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Listen to the experts

Nov 21,2019
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Kim Dong-ho
The author is an editorial writer of the JoongAng Ilbo.

A former journalist famous for his economic columns, made a witty comment about the confidence of the government despite the apparent economic troubles epitomized by President Moon Jae-in’s pronouncement that the economy was moving in the right direction.

He talked about the “polarization of power.” A compass that depends on the magnetic field of the earth becomes useless when it approaches the Arctic. The needle designed to point to the north cannot do so as it reaches the North Pole. Similarly, power points to the Blue House and when it arrives there, it loses all sense of direction and falls out of sync with the rest of the world. That’s how the Moon administration can be so rosy about the economy when the reality is exactly the opposite.

The government boasts that the quality of employment has improved even as irregular hires have surged by 860,000 over a year. The economy has performed among the worst in the developed country category, with growth under 1 percent. Jobs for those in their 30s and 40s have been in decline for 24 months.

The devil’s advocate who speaks the truth cannot last in this government. The ruling front is under a collective spell and there is no one who can blow the whistle. Kim Kwang-doo, the vice chair of the presidential National Economic Advisory Council, may have been the last and sole devil’s advocate as he left his position after pointing out the flaws in the income-led growth policy in May last year.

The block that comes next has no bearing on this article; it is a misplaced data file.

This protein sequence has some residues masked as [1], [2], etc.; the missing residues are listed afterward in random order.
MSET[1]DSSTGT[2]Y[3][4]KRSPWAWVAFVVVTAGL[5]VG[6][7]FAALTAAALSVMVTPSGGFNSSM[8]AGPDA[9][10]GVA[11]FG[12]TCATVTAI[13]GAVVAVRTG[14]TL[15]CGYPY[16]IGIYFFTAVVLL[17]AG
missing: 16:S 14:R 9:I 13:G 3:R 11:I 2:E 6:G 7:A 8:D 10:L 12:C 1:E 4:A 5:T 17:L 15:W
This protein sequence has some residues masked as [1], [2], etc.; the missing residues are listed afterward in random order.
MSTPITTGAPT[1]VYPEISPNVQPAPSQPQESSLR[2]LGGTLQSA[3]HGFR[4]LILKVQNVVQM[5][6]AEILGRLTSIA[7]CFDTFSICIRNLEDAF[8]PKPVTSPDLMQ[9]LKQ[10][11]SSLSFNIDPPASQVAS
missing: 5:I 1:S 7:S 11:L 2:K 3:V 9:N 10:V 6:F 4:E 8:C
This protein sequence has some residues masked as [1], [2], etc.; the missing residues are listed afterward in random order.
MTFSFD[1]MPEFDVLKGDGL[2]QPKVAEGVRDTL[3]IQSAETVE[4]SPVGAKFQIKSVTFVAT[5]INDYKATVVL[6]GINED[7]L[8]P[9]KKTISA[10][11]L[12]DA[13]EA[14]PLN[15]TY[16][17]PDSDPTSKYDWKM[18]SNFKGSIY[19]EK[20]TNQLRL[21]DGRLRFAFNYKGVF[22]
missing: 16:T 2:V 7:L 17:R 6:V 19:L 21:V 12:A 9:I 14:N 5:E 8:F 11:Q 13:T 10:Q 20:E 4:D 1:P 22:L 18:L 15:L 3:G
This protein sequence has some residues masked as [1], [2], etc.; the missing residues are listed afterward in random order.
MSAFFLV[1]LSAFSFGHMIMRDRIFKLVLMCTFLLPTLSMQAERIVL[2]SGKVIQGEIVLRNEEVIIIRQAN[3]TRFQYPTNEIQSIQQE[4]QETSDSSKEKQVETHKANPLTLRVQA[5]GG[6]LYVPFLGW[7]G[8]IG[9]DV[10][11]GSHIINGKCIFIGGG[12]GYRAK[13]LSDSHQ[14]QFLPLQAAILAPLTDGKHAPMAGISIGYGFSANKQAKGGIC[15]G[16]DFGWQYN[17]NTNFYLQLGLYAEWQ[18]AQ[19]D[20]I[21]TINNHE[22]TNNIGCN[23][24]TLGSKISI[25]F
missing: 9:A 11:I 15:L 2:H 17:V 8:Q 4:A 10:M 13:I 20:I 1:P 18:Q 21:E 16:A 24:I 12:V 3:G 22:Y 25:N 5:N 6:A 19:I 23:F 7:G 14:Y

Without any critical voices within, the ruling power’s polarization could become worse. Many are worried about the country gone astray. They make repeated pleas out of genuine concerns about the country’s future. Economic veterans Sakong Il, honorary board director of the Institute for Global Economics, and Kim In-ho, director of the Korea Capital Market Institute, have joined the chorus. They served in the government and various public posts from the 1960s to 1990s, when the country achieved its rags-to-riches transition.

Sakong was the longest-serving presidential secretary on the economy and served as the finance minister twice. Kim was the chief of the Fair Trade Commission and also a presidential secretary for economy. Both headed the Korea International Trade Association (KITA) and are well versed in policy and business affairs. The two published books pleading with the liberal government to correct its direction on the economy. In his book “The Choices for the Korean Economy’s Sustained Prosperity,” Sakong argued that the economy will only worsen if the income-led growth policy is not abandoned. The Moon Jae-in administration should pay heed to the voices of experts to finish its term successfully.

He was most concerned about the rapid deterioration in growth potential. The government has the utmost duty to raise growth potential through innovation. Innovation can be excited by “spontaneous optimism.” But the public policies so far have sapped such corporate impulses, he said, calling for a change in policy direction.

Kim published a memoir of his, “50 Years with the Light and Shadows of the Korean Economy,” looking back from 1967, when he started his career with the Economic Planning Ministry, to 2017 when he served as the chair of KITA. His book launch was filled with experts including former Prime Minister Han Duck-soo. I finished the 1,000-page book over the weekend. Having served as the price policy bureau chief at the economy planning agency under general-turned-President Chun Doo Hwan, he would have seen the works of state control, but has become an avid champion of free market economy. “The economy can work only under the market principles defined by the demand and supply. Nationalism was wrecking the future of the country. Without finding the course toward the market, the economy has no future.”

Sakong also agreed that an economic policy that disregards the market cannot work. The Moon administration must not feign listening, but really listen to the voices of experience.

JoongAng Ilbo, Nov. 20, Page 34